President Donald Trump said on Monday that China is ready to come back to the negotiating table and the two countries will start talking very seriously.Politicsread more
The escalating trade war between Washington and Beijing dominated discussions at the G-7 gathering in France.Politicsread more
The latest round of tariff announcements in the last few days means that by the end of the year, essentially all Chinese goods exported to the U.S. will be subject to duties.China Economyread more
Futures fell after Trump said the U.S. will raise tariffs on more than $500 billion worth of Chinese imports, increasing trade tensions.Marketsread more
As Washington and Beijing continue to up the ante in their protracted trade fight, the potential of a recession in the U.S. is now "the biggest concern," according to Standard...US Economyread more
Tensions stemming from the U.S.-China trade war escalated sharply over the last few days, with much happening as Asian markets were shut down for the weekend.China Economyread more
Clouding the G-7 gathering, which represents the world's major industrial economies, are the tit-for-tat tariffs between Washington and Beijing.Politicsread more
Neither the U.S. nor China wants to be seen as the party that derailed trade talks, says William Reinsch of Center for Strategic and International Studies.World Economyread more
China said Friday it will be resuming 25% duties on U.S. autos, and a further 5% on auto parts and components.Asia Marketsread more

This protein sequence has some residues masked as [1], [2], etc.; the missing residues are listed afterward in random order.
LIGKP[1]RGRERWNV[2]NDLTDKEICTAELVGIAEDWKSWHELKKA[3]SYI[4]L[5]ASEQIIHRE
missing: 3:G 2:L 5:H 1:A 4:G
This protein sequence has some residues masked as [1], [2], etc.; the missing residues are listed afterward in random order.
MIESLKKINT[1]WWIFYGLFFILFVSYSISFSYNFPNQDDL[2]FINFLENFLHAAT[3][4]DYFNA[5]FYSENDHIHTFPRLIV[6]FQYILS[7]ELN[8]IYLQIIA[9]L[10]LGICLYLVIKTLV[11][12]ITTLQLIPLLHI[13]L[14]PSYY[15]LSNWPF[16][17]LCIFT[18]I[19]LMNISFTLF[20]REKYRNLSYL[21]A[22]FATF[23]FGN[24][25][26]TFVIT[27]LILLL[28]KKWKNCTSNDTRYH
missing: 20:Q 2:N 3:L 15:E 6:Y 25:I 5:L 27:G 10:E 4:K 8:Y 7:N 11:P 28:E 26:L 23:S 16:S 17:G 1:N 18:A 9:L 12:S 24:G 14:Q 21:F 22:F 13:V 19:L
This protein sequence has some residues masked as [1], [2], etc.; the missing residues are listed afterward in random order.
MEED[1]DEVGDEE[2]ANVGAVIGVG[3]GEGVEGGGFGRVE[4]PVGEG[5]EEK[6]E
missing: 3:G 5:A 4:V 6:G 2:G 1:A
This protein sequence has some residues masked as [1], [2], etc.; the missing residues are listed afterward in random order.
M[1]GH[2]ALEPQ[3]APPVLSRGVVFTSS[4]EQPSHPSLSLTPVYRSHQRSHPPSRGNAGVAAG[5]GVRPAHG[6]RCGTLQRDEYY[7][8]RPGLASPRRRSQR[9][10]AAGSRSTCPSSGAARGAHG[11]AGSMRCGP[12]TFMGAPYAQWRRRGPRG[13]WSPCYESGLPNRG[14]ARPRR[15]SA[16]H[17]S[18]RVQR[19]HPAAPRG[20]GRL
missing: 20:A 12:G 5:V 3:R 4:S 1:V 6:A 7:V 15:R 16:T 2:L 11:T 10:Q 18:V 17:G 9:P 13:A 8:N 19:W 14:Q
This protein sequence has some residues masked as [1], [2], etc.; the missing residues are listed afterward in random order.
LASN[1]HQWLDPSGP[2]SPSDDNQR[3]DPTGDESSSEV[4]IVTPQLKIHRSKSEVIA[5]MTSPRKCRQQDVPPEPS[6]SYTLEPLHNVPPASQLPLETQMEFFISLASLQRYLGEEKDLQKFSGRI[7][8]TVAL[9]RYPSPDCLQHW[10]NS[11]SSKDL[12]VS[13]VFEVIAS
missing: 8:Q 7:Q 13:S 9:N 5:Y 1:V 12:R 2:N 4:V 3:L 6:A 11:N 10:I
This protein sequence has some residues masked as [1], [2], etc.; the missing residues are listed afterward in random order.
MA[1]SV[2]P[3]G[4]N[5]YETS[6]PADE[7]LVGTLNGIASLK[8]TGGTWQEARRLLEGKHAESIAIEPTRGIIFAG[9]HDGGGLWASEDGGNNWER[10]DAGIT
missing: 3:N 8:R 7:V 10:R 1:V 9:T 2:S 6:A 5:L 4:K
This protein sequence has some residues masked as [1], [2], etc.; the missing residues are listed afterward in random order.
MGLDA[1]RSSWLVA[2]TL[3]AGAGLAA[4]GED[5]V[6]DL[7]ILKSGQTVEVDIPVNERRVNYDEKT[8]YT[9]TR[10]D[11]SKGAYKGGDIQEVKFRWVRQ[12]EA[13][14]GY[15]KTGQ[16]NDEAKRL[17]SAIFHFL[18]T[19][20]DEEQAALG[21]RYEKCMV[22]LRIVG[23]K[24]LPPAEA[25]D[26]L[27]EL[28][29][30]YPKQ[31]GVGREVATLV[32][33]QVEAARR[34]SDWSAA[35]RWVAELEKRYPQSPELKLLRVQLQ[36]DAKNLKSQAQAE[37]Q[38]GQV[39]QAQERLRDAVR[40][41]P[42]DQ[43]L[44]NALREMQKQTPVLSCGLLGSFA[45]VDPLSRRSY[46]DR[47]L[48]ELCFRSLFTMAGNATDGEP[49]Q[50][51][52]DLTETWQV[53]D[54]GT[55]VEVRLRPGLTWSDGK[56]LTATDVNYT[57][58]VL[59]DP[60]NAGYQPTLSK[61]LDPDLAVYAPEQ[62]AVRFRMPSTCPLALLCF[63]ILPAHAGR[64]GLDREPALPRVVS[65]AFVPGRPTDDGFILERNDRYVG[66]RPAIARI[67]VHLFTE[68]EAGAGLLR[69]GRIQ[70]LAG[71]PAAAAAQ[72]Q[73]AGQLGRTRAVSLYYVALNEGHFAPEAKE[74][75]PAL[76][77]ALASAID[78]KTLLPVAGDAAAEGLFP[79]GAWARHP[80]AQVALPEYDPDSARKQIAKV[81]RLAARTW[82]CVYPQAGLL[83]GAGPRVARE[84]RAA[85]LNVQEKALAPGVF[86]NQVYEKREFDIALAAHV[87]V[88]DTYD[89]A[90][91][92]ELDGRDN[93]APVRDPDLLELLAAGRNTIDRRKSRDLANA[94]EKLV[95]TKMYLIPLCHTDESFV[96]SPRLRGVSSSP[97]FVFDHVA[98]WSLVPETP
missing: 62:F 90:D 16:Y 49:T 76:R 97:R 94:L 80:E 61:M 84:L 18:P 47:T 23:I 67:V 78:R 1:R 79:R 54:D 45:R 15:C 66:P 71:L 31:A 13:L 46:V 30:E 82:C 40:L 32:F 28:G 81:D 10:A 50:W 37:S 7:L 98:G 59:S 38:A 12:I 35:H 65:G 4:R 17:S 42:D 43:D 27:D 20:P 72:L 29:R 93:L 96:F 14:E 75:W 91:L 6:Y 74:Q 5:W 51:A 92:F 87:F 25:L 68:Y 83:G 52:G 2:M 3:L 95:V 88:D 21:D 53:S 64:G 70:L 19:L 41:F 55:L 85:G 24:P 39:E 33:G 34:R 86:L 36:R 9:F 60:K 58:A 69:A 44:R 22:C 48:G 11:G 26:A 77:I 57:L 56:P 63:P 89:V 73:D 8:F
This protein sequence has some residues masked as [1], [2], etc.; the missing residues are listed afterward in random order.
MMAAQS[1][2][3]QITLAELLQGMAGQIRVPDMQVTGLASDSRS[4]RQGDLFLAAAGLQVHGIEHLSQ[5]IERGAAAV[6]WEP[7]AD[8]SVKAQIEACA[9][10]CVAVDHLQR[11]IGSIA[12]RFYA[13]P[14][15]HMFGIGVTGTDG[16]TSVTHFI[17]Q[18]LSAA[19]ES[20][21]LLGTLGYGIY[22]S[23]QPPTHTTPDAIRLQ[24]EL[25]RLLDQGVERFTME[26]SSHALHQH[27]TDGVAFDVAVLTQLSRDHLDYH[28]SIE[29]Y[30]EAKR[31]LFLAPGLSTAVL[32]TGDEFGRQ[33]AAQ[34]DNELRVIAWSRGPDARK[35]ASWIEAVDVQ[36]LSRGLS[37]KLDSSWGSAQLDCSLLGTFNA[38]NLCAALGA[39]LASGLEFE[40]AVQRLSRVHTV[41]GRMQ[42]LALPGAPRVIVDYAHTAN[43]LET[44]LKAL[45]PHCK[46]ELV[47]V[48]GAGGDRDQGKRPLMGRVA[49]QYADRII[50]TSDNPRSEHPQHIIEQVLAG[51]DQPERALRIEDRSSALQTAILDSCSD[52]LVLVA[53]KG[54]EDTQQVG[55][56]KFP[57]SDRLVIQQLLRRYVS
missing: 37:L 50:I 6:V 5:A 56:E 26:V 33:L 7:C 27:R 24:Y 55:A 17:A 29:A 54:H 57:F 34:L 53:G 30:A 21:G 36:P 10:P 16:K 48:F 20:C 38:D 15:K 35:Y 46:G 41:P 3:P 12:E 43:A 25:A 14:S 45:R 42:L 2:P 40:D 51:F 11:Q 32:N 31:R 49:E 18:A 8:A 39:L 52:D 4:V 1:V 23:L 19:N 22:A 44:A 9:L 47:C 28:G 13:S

World leaders, environmental groups and celebrities have publicly decried the vast swaths of forest being destroyed by the fires.World Newsread more
Education Minister Ong Ye Kung says the Singapore government has been preparing for the challenge of an aging workforce "for the past 20 years."Employmentread more
BP CEO Bob Dudley refused to rule out the possibility that Britain's oil major could be poised to help develop oilfields in disputed areas of Iraq on Friday.
He told CNBC that the oil giant was "flattered" to have been asked by Baghdad.
In mid-October, Iraq called on BP to help develop oilfields in the disputed — and oil-rich — Kirkuk province after central government forces loyal to Baghdad swept through the Kurdish-held territory.
"With all of these things, you just have to wait, there will be an evolution. There's nothing that's going to happen tomorrow at all, but we are flattered that they would like us to come in and help develop that field," BP CEO Bob Dudley told CNBC on Friday.
Fighting between central government troops and Kurdish forces has hampered pipeline exports in OPEC's second-biggest producer.
Iraq's prime minister rejected an offer to hold talks with Kurdish officials Thursday, after authorities in the semi-autonomous Kurdish region asked lawmakers in Baghdad to "freeze" the result of last month's independence referendum.
Baghdad has repeatedly insisted September's vote, in which people decisively backed secession, was both illegitimate and illegal.
Shortly after the vote, Iraqi Prime Minister, Haider al-Abadi, ordered the country's military to retake disputed territories owned by the Kurds — including the region of Kirkuk. The military maneuvers have since sparked clashes that have left dozens dead and injured many more.
BP began working in a technical capacity in Iraq's Kurdish region in 2013, before pulling back amid an escalation of geopolitical uncertainty two years later.
"The pipeline goes out through Kurdistan so it is not clear to me but we work and live in a very volatile industry and we are comfortable working in places with political change. So I wouldn't rule it out but I don't think anything is going to happen soon," Dudley concluded.